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Does winning make MX less fun?

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This past season my son who is 9 started to win consistently on our local circuit as well as some other ones...This was after 2 previous years of 65 racing without a podium until this spring...

As many of you can likely attest there seems to be a point where certain kids just "get it" and all of the mechanics, mindset and confidence meet and they become much better riders. This happened for my 9 year old in June and after that point he started to get better every race it seemed.

It seems to become about winning more than about having fun although that is not to say it is no longer fun for him because it is but expectations are certainly different and even now in the off season the planning has already started in his mind on how to compete in the faster 65 10-11 class...

Any suggestions on keeping a 10 year old grounded in this sport?

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well, he probably enjoyed his season of wins, my son had one of those as well his second year of racing, of course, you move up in bike size, or to the next level and it's a whole new ballgame. If your son only loves winning, he will have a hard road ahead of himself. Somehow, I think that won't be the case.

My son loved all the wins he got that year, but all in all, he's always loved the sport more than how he placed. The last couple of years, he was the young one in the 85A class and this brought a whole new set of challenges which he attacked with full enthusiasm, last season he broke both arms first ride and missed 1/3rd of the races, he did manage to get 9th overall, this season he placed 4th overall with an injury free season. To this day, he loves the competition, but he loves free riding even more, he's ALWAYS out there bettering himself lap after lap.

Some of the most memorable races of his life won't be when he placed first, but will be when he had an all out epic 15 minute battle from start to finish with a fellow racer, just ask my kid - that's what RACING is all about for him, it's the battle, not the ability to walk away from everyone with ease, because that gets old fast.

Oh, and to keep him grounded in this sport - that's easy, take him somewhere to race where the competition is fierce, even if it's just once, he'll get humbled real quick and realize he isn't the end all be all of this sport.

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winning is great, but remember its about fun. no matter how much you win, you are still a nobody in the sport. attend a few nationals and see if anyone remembers what place you finished or your name a year later.

keep riding and racing within perspective and everything will be fine.

in our house, school comes first bar none, then being a good person, if you cant do either then we dont ride. I dont care if you are first in your points season, you come home with a red, then you will not be racing that next race.

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winning is great, but remember its about fun. no matter how much you win, you are still a nobody in the sport. attend a few nationals and see if anyone remembers what place you finished or your name a year later.

keep riding and racing within perspective and everything will be fine.

in our house, school comes first bar none, then being a good person, if you cant do either then we dont ride. I dont care if you are first in your points season, you come home with a red, then you will not be racing that next race.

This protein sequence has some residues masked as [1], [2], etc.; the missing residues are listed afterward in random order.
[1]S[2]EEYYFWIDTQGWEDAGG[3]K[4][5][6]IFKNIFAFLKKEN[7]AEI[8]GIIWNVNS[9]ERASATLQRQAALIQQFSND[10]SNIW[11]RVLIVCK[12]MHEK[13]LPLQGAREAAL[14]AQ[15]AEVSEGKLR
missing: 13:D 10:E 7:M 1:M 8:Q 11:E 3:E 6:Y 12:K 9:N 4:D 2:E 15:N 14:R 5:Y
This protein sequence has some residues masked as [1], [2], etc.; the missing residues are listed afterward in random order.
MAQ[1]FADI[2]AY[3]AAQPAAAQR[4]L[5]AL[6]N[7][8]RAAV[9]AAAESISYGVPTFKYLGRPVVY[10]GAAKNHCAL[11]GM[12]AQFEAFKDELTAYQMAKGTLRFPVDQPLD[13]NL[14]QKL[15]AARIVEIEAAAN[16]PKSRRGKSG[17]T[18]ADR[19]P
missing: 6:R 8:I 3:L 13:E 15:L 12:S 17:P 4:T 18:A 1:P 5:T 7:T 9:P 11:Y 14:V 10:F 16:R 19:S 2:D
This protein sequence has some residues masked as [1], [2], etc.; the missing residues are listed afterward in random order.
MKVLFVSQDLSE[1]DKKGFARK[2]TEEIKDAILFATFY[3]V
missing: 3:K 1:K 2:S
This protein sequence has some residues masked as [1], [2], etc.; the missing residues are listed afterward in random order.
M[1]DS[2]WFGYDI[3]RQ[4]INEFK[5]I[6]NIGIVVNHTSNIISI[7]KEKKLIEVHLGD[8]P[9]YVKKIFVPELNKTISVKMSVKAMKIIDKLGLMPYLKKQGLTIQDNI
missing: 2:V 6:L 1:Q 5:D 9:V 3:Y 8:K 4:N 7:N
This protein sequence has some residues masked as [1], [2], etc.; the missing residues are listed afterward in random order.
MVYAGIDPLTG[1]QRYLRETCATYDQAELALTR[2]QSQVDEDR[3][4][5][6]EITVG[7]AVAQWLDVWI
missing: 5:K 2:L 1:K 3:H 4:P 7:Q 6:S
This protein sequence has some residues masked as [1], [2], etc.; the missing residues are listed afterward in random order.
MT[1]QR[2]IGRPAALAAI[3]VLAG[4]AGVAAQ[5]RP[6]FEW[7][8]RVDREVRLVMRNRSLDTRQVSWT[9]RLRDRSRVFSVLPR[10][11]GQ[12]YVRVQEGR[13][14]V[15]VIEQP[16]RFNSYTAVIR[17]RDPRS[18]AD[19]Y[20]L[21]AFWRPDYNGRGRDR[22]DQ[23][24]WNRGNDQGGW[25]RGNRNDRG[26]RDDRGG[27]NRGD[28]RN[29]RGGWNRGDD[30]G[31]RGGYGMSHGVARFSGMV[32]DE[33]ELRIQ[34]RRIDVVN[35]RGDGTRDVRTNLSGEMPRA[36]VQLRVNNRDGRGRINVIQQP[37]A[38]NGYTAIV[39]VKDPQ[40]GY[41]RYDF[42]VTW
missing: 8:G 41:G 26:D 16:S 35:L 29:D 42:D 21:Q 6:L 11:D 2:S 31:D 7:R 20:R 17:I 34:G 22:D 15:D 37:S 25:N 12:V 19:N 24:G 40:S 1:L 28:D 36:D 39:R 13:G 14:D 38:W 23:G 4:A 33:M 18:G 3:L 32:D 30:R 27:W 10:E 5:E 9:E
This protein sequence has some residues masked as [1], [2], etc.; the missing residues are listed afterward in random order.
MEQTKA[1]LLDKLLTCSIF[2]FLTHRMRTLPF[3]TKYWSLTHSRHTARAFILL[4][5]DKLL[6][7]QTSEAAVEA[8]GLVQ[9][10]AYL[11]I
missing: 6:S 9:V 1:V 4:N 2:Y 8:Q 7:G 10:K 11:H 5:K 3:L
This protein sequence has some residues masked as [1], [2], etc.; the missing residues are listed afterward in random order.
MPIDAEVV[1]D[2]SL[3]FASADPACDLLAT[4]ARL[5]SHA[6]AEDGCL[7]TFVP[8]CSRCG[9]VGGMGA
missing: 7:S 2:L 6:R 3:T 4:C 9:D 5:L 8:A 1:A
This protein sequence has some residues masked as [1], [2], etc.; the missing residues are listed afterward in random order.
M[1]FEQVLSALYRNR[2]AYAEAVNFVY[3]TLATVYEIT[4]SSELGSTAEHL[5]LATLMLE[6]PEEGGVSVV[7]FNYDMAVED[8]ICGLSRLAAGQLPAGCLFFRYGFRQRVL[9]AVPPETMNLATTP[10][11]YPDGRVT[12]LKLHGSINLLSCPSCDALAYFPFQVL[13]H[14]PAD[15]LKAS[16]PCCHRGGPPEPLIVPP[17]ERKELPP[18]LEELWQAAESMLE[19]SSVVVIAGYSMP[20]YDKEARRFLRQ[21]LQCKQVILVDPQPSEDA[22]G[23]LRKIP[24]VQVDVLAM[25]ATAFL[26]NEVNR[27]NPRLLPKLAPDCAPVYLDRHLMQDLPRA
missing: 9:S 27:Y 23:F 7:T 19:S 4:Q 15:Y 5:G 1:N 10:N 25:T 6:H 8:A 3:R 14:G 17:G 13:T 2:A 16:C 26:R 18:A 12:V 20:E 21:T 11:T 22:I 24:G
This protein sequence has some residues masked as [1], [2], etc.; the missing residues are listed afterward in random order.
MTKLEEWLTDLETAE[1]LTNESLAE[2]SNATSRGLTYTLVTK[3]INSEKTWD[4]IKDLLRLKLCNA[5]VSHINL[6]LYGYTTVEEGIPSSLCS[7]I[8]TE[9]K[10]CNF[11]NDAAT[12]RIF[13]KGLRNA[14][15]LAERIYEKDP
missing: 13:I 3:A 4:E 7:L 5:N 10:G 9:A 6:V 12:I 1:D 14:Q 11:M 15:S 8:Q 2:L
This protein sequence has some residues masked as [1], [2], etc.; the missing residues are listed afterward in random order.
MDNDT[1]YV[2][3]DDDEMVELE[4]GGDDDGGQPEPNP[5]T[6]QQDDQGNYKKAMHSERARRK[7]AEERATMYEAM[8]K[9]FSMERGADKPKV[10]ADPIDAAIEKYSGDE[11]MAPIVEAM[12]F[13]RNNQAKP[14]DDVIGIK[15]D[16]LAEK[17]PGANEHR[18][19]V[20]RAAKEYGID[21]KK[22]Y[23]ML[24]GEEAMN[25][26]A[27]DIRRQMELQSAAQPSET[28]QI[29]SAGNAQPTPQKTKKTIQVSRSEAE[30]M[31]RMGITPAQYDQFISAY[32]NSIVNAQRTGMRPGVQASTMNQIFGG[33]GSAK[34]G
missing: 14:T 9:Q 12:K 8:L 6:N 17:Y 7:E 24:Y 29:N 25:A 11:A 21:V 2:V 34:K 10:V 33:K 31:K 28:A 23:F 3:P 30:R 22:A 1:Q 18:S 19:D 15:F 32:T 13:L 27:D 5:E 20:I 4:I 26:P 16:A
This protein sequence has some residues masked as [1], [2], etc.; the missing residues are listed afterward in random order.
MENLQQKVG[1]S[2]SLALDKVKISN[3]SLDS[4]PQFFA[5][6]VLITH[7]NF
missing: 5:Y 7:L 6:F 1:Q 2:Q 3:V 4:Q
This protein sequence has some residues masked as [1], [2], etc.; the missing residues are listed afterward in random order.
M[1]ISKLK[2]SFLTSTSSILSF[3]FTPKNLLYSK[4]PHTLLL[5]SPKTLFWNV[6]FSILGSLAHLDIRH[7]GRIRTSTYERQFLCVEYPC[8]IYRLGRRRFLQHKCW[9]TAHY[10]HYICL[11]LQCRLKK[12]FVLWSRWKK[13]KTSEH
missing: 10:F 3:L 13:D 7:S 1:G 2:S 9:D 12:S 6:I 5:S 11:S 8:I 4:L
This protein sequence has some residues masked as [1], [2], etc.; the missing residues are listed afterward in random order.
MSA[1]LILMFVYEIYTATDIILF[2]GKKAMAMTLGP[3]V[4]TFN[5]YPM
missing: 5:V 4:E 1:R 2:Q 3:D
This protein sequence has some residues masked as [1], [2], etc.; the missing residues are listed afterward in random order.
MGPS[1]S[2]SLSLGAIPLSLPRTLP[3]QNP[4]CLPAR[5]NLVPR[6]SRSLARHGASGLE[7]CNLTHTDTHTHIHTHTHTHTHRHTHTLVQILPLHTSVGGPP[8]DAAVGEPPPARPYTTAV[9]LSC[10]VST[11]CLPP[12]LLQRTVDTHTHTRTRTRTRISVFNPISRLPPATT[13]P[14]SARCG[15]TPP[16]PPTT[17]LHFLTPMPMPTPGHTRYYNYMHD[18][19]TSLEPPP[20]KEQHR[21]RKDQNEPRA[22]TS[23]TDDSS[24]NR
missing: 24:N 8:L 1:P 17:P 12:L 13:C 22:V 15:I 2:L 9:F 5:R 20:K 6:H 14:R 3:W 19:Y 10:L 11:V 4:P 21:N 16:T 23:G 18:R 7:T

This.

Also, a old (i mean this guy is ancient) friend of mine last night on the phone said "winning is when you lap the guy in second place".

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Great points...thanks...

Perspective and reality are important to keep at the forefront....

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I'll bet there are alot of parents out there that wish there kids would find something in life that drives them to strive for prefection...

you have something great going with your youngster(IMO)

he has dedication and drive to do what ever it takes to be as good as he can be..he has goals..and it sounds like he realizes that he will need to be on the top of his game to reach his goals

i say CONGRATULATIONS!!! I hope he reaches his goals

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I think the most important thing is when he doesn't finish on the podium to give the same praise. When you start hitting bigger events, or change classes the wins are harder to come by. There is a big speed difference between kids on 65's to 85's. Let them know that you are proud of them. Some people put racing high on the priority list, and in reality it is the time spent together that makes racing so fun. My kid was winning a lot in the local 65jr class. We went to some bigger events, and started chasing competition. Needless to say those wins went away, but we still had a blast. Now that he is on a 85 in the jr class. Kids just got real fast. We are up there with them, but wow are they moving. It might be another year before we see a podium.

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Its all about the "journey" It is the same everytime she moves up to a bigger bike. Right when she starts railing its time to move on. Then you start at the bottom and work your way up again

I was really proud of Morgan when she decided on her own, it was time to move to Novice - even before she collected hardware for all her hard work. She said she was "sandbaggin" LOL

There is a local dude that has been killin everyone since the 65's. He would literally smoke the competition every week. It didn't look as fun as when dicing with someone his speed. He is now chasing nationals and is getting wayy better comp.

Remember, there is always someone faster.

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